The next Finnish government – if all goes as usual – will start its term around the summer of 2019. It may seem like there is an abundance of time to prepare for the next government negotiations, but it’s an illusion. All the planning, coalition-building and general preparation are already underway. One could say that the next government has already started its work.
SOTE (the Health, Social Services and Regional Government Reform) should be concluded by the time the next government starts. If it is not, politicians will not only have wasted well over a decade, but exhausted the political capital of three coalition governments. Having SOTE related questions settled, the next government would be able to focus on issues that have been ignored in recent years. Economic growth will also boost this tendency: instead of crisis management, the next coalition will be able to concentrate on proactive politics regardless of which parties form it.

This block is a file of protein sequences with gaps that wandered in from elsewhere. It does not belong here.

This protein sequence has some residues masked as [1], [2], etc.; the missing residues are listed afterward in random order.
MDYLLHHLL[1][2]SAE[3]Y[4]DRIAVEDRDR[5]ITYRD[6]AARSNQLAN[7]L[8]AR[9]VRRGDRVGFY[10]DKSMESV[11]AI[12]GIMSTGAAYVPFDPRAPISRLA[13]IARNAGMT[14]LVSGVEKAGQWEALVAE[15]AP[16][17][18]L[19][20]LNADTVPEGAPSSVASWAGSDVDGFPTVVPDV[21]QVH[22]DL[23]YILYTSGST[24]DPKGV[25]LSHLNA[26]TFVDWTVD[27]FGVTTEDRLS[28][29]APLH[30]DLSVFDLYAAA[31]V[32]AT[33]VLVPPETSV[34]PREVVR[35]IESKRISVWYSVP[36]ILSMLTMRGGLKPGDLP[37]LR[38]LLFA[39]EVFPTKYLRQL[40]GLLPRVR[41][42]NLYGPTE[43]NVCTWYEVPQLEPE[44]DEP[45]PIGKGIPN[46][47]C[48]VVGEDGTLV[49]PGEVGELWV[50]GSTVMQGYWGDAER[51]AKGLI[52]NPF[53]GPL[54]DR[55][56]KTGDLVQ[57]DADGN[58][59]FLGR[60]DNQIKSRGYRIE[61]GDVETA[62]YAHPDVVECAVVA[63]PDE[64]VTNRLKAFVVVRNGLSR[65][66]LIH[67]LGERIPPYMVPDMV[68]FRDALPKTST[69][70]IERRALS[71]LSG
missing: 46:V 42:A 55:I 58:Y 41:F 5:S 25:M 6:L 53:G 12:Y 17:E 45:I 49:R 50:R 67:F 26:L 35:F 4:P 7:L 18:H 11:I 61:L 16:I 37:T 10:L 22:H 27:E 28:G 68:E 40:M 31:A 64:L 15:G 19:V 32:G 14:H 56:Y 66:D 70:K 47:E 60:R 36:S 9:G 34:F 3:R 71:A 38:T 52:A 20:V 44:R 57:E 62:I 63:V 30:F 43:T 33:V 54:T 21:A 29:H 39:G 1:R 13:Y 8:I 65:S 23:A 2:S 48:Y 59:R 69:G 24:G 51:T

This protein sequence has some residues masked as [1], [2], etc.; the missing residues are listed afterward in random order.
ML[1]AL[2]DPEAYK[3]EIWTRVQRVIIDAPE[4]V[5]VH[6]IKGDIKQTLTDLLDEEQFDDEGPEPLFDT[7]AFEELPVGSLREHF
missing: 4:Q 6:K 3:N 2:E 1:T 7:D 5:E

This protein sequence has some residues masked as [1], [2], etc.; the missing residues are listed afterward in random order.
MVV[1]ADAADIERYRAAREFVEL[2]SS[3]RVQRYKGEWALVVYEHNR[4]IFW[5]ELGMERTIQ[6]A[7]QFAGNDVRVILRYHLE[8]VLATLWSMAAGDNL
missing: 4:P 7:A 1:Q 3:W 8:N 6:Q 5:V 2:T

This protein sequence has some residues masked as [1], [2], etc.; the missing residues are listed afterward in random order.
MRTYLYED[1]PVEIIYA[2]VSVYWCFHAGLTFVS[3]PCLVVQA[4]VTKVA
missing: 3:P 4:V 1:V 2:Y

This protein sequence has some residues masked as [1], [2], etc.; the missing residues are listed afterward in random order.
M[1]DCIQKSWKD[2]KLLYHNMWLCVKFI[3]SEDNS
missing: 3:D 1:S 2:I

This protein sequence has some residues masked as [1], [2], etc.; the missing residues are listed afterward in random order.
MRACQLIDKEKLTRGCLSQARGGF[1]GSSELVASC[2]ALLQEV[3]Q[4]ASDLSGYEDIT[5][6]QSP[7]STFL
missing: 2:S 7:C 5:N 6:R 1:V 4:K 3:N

From the corporate perspective, now is the golden moment to be active. It is evident that the next government’s objective will be to break economic stagnation and make Finland competitive in global markets, to promote industries and investments, and to focus on people and their education. The driving force behind change will not be political parties but civil society, especially companies.
In this situation, whose messages will be taken into account? Those who can help Finnish society become more globally competitive, and are patient enough to communicate with politicians in an open and constructive manner, will get their message through. This requires a long-term commitment and active participation in public discussion.
Be bold. If and when the new government adopts an ambitious agenda, those who have interesting initiatives and the ability to deliver will be ahead of the curve.
Juhana Harju is a partner and Simo Hiilamo is a senior consultant at Eurofacts Oy, PA, PR and Comms company.